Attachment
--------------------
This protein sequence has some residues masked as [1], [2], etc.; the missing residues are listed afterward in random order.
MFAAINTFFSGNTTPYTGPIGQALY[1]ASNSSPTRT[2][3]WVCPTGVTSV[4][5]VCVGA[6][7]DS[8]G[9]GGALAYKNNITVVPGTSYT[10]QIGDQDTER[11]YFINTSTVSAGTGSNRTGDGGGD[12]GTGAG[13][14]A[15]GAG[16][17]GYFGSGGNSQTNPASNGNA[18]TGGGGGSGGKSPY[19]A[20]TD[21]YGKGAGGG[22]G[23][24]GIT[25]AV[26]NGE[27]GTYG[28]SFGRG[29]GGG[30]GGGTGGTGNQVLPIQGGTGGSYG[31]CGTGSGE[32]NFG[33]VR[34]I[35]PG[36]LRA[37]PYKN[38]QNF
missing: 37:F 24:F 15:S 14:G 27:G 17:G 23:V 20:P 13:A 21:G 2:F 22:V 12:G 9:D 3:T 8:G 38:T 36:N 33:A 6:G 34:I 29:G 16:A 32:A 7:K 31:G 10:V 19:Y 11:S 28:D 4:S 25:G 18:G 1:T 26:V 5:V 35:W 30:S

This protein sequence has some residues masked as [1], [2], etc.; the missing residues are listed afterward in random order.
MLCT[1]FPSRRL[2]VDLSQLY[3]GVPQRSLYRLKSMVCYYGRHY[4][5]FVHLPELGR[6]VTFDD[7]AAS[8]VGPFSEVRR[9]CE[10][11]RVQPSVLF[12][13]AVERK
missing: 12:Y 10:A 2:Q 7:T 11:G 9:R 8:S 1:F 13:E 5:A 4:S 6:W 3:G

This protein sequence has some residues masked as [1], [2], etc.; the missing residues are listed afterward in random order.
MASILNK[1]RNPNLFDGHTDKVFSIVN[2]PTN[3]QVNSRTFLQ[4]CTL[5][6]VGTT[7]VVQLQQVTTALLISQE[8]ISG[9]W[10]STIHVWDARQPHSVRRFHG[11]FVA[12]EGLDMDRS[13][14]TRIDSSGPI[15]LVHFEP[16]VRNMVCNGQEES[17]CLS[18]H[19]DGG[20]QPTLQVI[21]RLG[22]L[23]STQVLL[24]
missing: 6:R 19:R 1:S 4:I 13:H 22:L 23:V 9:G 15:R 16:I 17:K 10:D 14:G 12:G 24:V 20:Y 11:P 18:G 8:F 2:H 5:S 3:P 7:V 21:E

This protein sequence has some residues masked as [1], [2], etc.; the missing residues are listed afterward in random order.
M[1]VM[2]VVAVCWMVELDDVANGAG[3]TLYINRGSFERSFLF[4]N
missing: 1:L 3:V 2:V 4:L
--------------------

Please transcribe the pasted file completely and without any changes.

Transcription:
This protein sequence has some residues masked as [1], [2], etc.; the missing residues are listed afterward in random order.
MFAAINTFFSGNTTPYTGPIGQALY[1]ASNSSPTRT[2][3]WVCPTGVTSV[4][5]VCVGA[6][7]DS[8]G[9]GGALAYKNNITVVPGTSYT[10]QIGDQDTER[11]YFINTSTVSAGTGSNRTGDGGGD[12]GTGAG[13][14]A[15]GAG[16][17]GYFGSGGNSQTNPASNGNA[18]TGGGGGSGGKSPY[19]A[20]TD[21]YGKGAGGG[22]G[23][24]GIT[25]AV[26]NGE[27]GTYG[28]SFGRG[29]GGG[30]GGGTGGTGNQVLPIQGGTGGSYG[31]CGTGSGE[32]NFG[33]VR[34]I[35]PG[36]LRA[37]PYKN[38]QNF
missing: 37:F 24:F 15:S 14:G 27:G 17:G 23:V 20:P 13:A 21:G 2:F 22:V 12:G 9:D 3:T 8:G 38:T 36:N 33:A 6:G 34:I 29:G 16:A 32:A 7:K 31:G 10:V 19:Y 11:S 28:D 4:S 25:G 18:G 1:T 26:V 5:V 35:W 30:S

This protein sequence has some residues masked as [1], [2], etc.; the missing residues are listed afterward in random order.
MLCT[1]FPSRRL[2]VDLSQLY[3]GVPQRSLYRLKSMVCYYGRHY[4][5]FVHLPELGR[6]VTFDD[7]AAS[8]VGPFSEVRR[9]CE[10][11]RVQPSVLF[12][13]AVERK
missing: 12:Y 10:A 2:Q 7:T 11:G 9:R 8:S 1:F 13:E 5:A 4:S 6:W 3:G

This protein sequence has some residues masked as [1], [2], etc.; the missing residues are listed afterward in random order.
MASILNK[1]RNPNLFDGHTDKVFSIVN[2]PTN[3]QVNSRTFLQ[4]CTL[5][6]VGTT[7]VVQLQQVTTALLISQE[8]ISG[9]W[10]STIHVWDARQPHSVRRFHG[11]FVA[12]EGLDMDRS[13][14]TRIDSSGPI[15]LVHFEP[16]VRNMVCNGQEES[17]CLS[18]H[19]DGG[20]QPTLQVI[21]RLG[22]L[23]STQVLL[24]
missing: 6:R 19:R 1:S 4:I 13:H 22:L 23:V 9:G 15:R 16:I 17:K 10:D 14:G 12:G 24:V 20:Y 11:P 18:G 8:F 2:H 5:S 3:P 7:V 21:E

This protein sequence has some residues masked as [1], [2], etc.; the missing residues are listed afterward in random order.
M[1]VM[2]VVAVCWMVELDDVANGAG[3]TLYINRGSFERSFLF[4]N
missing: 1:L 3:V 2:V 4:L